By Chaplain Nicholaus Slater

As I think and reflect on my day, I am a bit transfixed by my emotions of anger and grief. As a chaplain, I’m very good at identifying emotions, especially my own. As a person and as a human, I’m not always very good at knowing what to do with these emotions.

As I reflect on my anger, frustration, and grief, I recognize it’s not directed so much at people as it is the situation our community finds itself in. I am angry and frustrated and sad about some of the changes that will undoubtedly take place and angry and frustrated and sad that I don’t know exactly what this will look like, and I am angry, frustrated and sad that I don’t know for how long these changes will remain. I understand the reasoning, health concerns, and risk management. But I also understand the loss that this community will experience; The loss of volunteers and their irreplaceable presence, the loss of social opportunities and engagement, and the loss of relationships with family and with one another.

This folks, is sin. It is not necessarily a sin we are committing upon one another, but rather a sinful condition that we are experiencing together. We are being physically, emotionally, and spiritually separated from one another, and so in some ways are being separated from God. I am angry and frustrated about the presence of this sin in this community (and outside of it). I’m a bit fearful of it. And I’m greatly saddened about it. It stinks, it’s painful, and it’s sad.

But this is why we need a loving and merciful God of peace, and this is precisely where our merciful God of peace finds and meets us. As I feel and hear the frustrations, the fears, the anxieties beginning to bubble, I am also not so gently reminded of my inadequate condition. I can’t do this on my own. We can’t do this on our own. We need God.

The good news for us is that even as we undergo some changes around the community, God does not change. God is and always will be a permanent fixture in our community. And God will continue to shine and reflect God’s light into our campus and community, and through our campus and community. God will use residents to encourage and support the staff through juggling additional responsibilities and changing responsibilities. God will use residents to gift our community with wisdom and perspective. God will use staff to energize and reimagine life within our new reality. God will use staff to ensure and protect the health of our community. God will use us all together to remind us that God is active in the midst of our community and is continuing to shine God’s light and goodness; Shining his light and goodness to lift us all, shining His light and goodness to illuminate our future and our path together.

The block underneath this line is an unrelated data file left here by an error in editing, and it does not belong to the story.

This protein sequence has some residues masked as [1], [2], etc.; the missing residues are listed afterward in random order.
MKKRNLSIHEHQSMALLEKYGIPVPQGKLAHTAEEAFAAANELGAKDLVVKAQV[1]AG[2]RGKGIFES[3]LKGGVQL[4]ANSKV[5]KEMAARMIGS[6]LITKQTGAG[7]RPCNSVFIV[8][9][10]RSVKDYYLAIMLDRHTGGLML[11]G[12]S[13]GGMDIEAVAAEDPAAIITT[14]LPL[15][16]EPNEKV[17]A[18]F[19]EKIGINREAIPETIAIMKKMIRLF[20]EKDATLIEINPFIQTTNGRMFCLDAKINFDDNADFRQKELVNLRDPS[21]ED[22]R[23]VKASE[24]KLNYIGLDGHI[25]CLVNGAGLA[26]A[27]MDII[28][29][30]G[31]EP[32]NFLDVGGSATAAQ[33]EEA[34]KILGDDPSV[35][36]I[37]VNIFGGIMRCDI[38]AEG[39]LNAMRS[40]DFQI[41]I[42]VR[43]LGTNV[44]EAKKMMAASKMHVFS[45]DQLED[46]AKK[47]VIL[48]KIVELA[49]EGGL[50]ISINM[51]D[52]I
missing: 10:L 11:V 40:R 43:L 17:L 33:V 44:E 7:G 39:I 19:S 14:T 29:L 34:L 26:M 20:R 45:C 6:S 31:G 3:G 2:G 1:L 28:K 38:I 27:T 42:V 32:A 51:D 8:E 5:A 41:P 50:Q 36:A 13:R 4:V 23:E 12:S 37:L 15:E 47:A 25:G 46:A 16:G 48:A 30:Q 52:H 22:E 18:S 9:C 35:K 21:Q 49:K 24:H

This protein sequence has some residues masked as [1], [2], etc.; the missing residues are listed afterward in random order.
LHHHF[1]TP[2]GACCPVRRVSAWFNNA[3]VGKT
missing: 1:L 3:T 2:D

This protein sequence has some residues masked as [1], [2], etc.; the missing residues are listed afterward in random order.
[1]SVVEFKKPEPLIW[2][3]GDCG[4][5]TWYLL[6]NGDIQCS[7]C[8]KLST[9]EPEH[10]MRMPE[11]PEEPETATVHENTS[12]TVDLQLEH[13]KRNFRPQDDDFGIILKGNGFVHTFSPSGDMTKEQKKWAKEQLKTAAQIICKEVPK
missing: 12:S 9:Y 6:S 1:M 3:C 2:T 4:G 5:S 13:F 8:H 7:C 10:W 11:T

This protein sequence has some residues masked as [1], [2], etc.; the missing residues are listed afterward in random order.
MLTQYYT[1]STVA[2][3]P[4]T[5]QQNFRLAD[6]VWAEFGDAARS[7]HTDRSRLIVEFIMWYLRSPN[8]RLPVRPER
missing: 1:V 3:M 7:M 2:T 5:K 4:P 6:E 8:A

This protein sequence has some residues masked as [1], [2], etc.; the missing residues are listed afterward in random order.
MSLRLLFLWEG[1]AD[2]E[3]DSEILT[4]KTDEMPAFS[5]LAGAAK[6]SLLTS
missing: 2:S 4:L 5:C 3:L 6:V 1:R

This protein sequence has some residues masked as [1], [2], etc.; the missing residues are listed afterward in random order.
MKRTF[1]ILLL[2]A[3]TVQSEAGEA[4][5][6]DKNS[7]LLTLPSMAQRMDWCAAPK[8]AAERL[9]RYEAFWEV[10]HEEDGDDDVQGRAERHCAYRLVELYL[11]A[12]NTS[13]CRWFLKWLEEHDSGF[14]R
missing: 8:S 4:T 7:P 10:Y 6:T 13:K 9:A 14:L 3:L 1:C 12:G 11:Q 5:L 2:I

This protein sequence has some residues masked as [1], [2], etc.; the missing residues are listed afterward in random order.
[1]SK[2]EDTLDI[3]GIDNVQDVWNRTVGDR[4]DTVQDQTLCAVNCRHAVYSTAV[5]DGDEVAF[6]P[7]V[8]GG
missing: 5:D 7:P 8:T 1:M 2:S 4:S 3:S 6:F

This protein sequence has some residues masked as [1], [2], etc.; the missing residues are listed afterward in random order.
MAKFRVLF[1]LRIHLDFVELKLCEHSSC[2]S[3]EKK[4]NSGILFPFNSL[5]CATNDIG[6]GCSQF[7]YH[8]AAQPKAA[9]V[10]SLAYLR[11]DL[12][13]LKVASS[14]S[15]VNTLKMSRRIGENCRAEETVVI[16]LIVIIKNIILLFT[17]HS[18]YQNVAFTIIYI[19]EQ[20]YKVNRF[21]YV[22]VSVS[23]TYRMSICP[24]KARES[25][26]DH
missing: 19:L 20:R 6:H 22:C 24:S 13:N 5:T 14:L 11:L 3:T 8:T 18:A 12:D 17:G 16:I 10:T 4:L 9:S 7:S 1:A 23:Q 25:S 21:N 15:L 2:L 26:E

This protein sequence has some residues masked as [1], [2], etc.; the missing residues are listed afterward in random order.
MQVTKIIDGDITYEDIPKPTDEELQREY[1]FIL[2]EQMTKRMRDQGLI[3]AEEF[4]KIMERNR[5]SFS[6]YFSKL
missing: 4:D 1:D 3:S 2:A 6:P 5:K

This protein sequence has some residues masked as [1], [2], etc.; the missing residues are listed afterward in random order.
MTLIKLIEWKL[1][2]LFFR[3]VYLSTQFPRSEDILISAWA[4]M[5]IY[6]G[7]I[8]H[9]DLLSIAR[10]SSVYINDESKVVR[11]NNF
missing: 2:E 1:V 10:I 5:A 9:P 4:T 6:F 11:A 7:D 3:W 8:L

The season of lent culminates with Jesus putting himself on the cross, an act which draws all sin and darkness, all brokenness away from creation and towards him, towards the cross. I’m hopeful that as we as a community journey together through Lent, and follow Jesus’ journey to the cross, we might be able to gather at the foot of the cross and have the sin that presently permeates our community lifted out of our lives.

I lament the sin and brokenness our community is experiencing. I mourn the loss of volunteers, visitors, and the blessings they provide. But I remain thankful for our community. I am grateful that God is very present light, shining and reflecting to our community and through our community. I am thankful that God remains a very present help in times of trouble. I am thankful that God is strengthening our leaders to vision what a healthy community looks like. I am thankful that God is using our staff to be his hands and feet so we can experience his light and goodness physically. I am thankful that God is reflecting his light through our residents to remind us of why we are community together. But most notably of all, I remain thankful that God’s work on the cross is always followed by God’s work in the resurrection. The harsh and hard reality of Good Friday is always followed by the joy and life if Easter Sunday.